Your username and password for testbed machines
will be the same as the one you use on the web interface.
You may also use this username and password to log on to
<code>ops.emulab.net</code> through ssh.
Nodes are configured by default to run <code>sshd</code>;
From <code>ops.emulab.net</code>, you can then log in using <code>ssh <i>machinename</i></code>.
(<code>tbpc15</code> is one machinename in the above example.)
If you are concerned about ssh traffic interfering with an experiment,
or if you have configured a machine to run an operating system which does not
support incoming ssh connections, log in to <code>ops</code> and run
<code>tip <i>machinename</i></code>, which communicates directly with a machine's
serial port. The standard FreeBSD and Linux installations listen for logins
on this port.
</p>
<p>
Once you are logged in, use <code>/usr/local/bin/sudo</code> to run commands as root (if your account was given permission to do so by your project leader.)
</p>
<h4>Powercycling Nodes</h4>
<p>
Nodes may be rebooted or powered off using local commands on the
machine, if available. In addition, machines are connected to a power controller,
accessable through <code>ops.emulab.net</code>.
While logged into <code>ops.emulab.net</code>,
use the commands
<code>power on <i>machinename</i></code>,
<code>power off <i>machinename</i></code>, and
<code>power cycle <i>machinename</i></code> to control power to your nodes.
</p>
<h4>Reconfiguring Node Operating Systems</h4>
<p>
Each PC on the testbed has three hard disk partitions.
One partition contains Redhat Linux 6.2, another FreeBSD 4.0, and the last
can be loaded with an operating system of your choice.
Unless specified otherwise in the .NS file, normal nodes will default to Linux, while
delay nodes must run FreeBSD.
</p>
<p>
Node operating systems can be initially configured using the following command
in a .NS file:
</p>
<pre>
#TB <a href="nscommands.html#set-node-os">set-node-os</a> <i>nodename</i> <i>imagename</i>
</pre>
<p class="comment">
(<i>nodename</i> is the machine name you're using in your NS file.
</p>
<p class="comment">
<i>imagename</i> is <code>RHL62-STD</code>, <code>FBSD40-STD</code>, or an image of your own devising.)
</p>
<p>
Node operating systems can also be changed while an experiment is underway,
via the web interface. Go to the
"Experiment Information" page, select your experiment, then select the
name of a machine from the list of those allocated for that experiment.
This will bring up the Node Control Center.
In the box labeled "Def boot image" choose <code>RHL62-STD</code> or <code>FBSD40-STD</code>,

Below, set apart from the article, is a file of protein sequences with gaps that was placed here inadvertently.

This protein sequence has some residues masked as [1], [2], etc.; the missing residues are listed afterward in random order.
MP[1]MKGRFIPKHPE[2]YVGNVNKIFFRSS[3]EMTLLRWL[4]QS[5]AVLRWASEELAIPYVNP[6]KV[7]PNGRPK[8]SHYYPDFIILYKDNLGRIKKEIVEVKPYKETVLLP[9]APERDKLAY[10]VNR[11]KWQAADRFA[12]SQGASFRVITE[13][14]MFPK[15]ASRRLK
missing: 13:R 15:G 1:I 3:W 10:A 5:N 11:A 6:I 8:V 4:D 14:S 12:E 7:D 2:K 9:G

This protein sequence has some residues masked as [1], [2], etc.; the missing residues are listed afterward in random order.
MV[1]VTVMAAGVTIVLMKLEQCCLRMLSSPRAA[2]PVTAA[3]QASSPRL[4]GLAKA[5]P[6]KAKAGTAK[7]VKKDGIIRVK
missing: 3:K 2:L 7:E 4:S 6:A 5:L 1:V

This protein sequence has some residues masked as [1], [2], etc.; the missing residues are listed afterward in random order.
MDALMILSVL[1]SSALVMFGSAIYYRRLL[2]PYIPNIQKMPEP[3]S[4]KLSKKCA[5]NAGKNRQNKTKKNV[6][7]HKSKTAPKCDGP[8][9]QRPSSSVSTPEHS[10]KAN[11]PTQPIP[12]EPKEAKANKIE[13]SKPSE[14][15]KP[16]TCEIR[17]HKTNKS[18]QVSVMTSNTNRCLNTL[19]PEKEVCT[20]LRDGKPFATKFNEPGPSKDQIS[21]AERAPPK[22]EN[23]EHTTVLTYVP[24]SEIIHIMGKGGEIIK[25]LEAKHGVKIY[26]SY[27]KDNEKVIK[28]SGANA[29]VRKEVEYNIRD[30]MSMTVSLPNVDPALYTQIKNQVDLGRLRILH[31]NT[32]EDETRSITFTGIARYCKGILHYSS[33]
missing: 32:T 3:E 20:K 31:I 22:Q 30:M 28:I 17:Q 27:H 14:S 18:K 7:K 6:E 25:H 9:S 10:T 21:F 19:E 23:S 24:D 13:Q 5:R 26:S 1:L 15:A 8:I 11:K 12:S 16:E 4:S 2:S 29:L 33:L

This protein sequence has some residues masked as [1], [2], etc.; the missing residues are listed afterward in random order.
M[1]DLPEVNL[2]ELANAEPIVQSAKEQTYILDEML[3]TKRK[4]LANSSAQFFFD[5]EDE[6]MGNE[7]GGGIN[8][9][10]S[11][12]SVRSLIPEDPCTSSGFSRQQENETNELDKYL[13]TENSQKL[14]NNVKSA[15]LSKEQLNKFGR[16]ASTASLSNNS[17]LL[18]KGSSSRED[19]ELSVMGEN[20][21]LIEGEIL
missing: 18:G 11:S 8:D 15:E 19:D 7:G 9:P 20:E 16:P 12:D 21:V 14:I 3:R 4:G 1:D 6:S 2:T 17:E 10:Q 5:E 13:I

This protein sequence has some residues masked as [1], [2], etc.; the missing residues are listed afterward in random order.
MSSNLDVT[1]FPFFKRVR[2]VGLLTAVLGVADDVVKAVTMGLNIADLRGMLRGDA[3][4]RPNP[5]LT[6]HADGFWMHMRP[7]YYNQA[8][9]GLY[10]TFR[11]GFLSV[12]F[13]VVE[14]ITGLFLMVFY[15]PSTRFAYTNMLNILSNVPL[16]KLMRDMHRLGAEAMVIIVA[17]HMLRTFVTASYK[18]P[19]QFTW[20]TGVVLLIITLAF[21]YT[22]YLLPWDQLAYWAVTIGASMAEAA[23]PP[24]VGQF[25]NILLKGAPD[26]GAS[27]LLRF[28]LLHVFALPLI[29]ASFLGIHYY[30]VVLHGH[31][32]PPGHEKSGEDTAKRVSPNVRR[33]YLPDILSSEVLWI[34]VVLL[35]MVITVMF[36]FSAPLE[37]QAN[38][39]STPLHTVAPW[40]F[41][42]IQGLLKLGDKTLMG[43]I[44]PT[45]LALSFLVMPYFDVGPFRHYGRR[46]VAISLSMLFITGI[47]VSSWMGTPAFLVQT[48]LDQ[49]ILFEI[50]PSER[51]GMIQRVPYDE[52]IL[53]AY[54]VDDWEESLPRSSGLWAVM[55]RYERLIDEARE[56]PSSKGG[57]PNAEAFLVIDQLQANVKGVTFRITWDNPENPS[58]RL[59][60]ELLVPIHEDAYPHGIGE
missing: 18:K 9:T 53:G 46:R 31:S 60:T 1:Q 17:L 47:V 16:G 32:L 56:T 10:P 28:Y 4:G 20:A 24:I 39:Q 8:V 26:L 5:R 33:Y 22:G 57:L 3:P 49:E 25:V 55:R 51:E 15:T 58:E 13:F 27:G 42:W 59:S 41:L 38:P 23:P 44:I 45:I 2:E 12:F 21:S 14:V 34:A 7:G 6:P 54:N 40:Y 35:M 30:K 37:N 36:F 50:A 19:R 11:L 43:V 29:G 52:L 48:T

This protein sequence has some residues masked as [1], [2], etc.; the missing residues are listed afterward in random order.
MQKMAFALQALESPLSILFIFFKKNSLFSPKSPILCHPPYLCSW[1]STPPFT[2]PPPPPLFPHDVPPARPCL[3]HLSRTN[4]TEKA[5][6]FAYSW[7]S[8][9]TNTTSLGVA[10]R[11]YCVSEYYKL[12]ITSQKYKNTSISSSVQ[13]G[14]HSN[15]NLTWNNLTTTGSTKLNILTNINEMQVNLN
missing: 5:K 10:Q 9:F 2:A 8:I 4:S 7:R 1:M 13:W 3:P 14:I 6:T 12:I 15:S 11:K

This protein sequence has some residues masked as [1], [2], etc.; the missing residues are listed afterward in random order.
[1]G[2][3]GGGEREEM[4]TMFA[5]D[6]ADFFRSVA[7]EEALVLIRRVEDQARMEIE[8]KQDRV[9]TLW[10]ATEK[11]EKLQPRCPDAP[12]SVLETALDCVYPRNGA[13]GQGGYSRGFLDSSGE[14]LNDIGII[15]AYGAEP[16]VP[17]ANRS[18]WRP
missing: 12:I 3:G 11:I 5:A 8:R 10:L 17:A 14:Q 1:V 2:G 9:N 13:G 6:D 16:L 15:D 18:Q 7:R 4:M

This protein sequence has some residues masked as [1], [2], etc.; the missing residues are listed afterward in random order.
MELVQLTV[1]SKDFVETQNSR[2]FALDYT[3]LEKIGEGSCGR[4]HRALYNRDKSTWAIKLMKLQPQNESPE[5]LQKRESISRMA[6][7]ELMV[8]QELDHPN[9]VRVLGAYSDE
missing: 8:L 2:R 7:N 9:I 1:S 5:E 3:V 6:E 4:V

or an image of your own devising (this is documented elsewhere.)
Submit the change, and if all goes well, the node will be reconfigured.
The changes will take effect next time the machine is rebooted.
</p>
</body>
</html>
\ No newline at end of file
<html>
<head>
<title>Utah Network Testbed - Web Interface FAQ</title>
<title>Utah Network Testbed - FAQ</title>
<link rel='stylesheet' href='tbstyle.css' type='text/css'>
</head>
<body>
<h1>Utah Network Testbed - Web Interface FAQ</h1>
<h1>Utah Network Testbed - FAQ</h1>
<ul>
<li> Web Interface
<ul>
<li> to gain authorization to use the testbed, either as
</ul>
<li>
</ul>
<hr>
<h2>
To protect data you submit, SSL is used to encrypt data as it
is transferred accross the Internet. Therefore, you will need to
access these pages with a browser that supports SSL. We recommend
......@@ -15,11 +25,11 @@ of at least 800x600 to avoid excessive scrolling.
<p>
</ol>
<hr>
<address>testbed-www@flux.cs.utah.edu<br>
Last modified on Oct 27, 2000</address>
</body>
Last modified on Mar 8, 2001</address>
</body>
</html>
<html>
<head>
<title>Emulab - Hardware Overview</title>
<link rel='stylesheet' href='tbstyle-doc.css' type='text/css'>
</head>
<body>
<center>
<h1>
Hardware Overview
</h1>
</center>
<ul>
<li>40 PC nodes (<b>tbpc01-40</b>), consisting of:
<ul>
<li> 600MHz Intel Pentium III "Coppermine" processors.
<li>
<a
href="http://www.asus.com/Products/Motherboard/Pentiumpro/P3b-f/index.html">
Asus P3B-F (6 PCI/1 ISA slot)</a> motherboard (old reliable BX chipset).
<li> 128MB PC100 ECC SDRAM.
<li> 5 Intel EtherExpress Pro/100B 10/100Mbps Ethernet cards.
<li> <a href="http://www.storage.ibm.com/hardsoft/diskdrdl/desk/ds34gxp.htm">
13GB IBM 34GXP DPTA-371360 7200RPM IDE</a> hard drive.
<li> Floppy drive
<li> Cheap video card (Jaton Riva 128ZX AGP w/4MB video RAM)
<li> All in a nice but overweight rackmount case on rails:
<a href = "http://www.antec-inc.com/product/cases/en_rack.html">
Antec IPC3480B</a>, with 300W PS and extra fan.
</ul>
<p>
<li>160 <a href = "http://www.research.digital.com/SRC/iag/">
Compaq DNARD "Sharks"</a> as edge nodes. 233 Mhz StrongARM processors,
32M memory, 10Mbps ethernet, diskless.
Runs NetBSD and custom kernels (OSKit, etc.)
<p>
<li> a server (<b>users.emulab.net</b>), consisting of:
<ul>
<li> Dual 500MHz Intel Pentium III cpus
<li> <a href="http://developer.intel.com/design/servers/l440gx/index.htm">
Intel L440GX+</a> motherboard (the GX+ chipset)
<li> 512MB PC100 ECC SDRAM
<li> 90 GB disk space: 5
<a href="http://www.quantum.com/products/hdd/atlas_iv/atlas_iv_overview.htm">
Quantum Atlas IV 18GB 7200RPM Wide LVD SCSI</a> hard drives
<li>64 port
<a href="http://www.cyclades.com/dat-z.html">
Cyclades-Ze PCI Multiport Serial Board</a>
<br><em>Soon</em> 64 more ports.
</ul>
<p>
<li> 3 <a href = "http://www.cisco.com/warp/public/cc/pd/si/casi/ca6000/prodlit/c6000_ds.htm">
Cisco 6509 high-end switches</a>. Two function as the "testbed backplane," each filled with a
<a href = "http://www.cisco.com/warp/public/cc/pd/si/casi/ca6000/prodlit/6nam_ds.htm">
Network Analysis Module</a>
and seven 48-port 10/100 ethernet modules,
giving 336 100Mbps ethernet ports on each.
The third 6509 functions as the core router for the testbed and
is configured with an assortment of router hardware
and software, Gigabit ethernet, OC-12 ATM (~600Mbps), and more
10/100 Ethernet ports. A fourth 6509 provides expansion room.
<!-- Another, but no pix: http://www.cisco.com/univercd/cc/td/doc/pcat/ca6000.htm -->
<p>
<li>10 APC MasterSwitch AP9210 8 port power controllers.<br>
(The AP9210 is discontinued; replaced in the product line by the
<a href="http://www.apc.com/products/masterswitch/index.cfm">AP9211</a>.)
<p>
<li>10 <a href = "http://www.wrightline.com/products/freestnd.htm">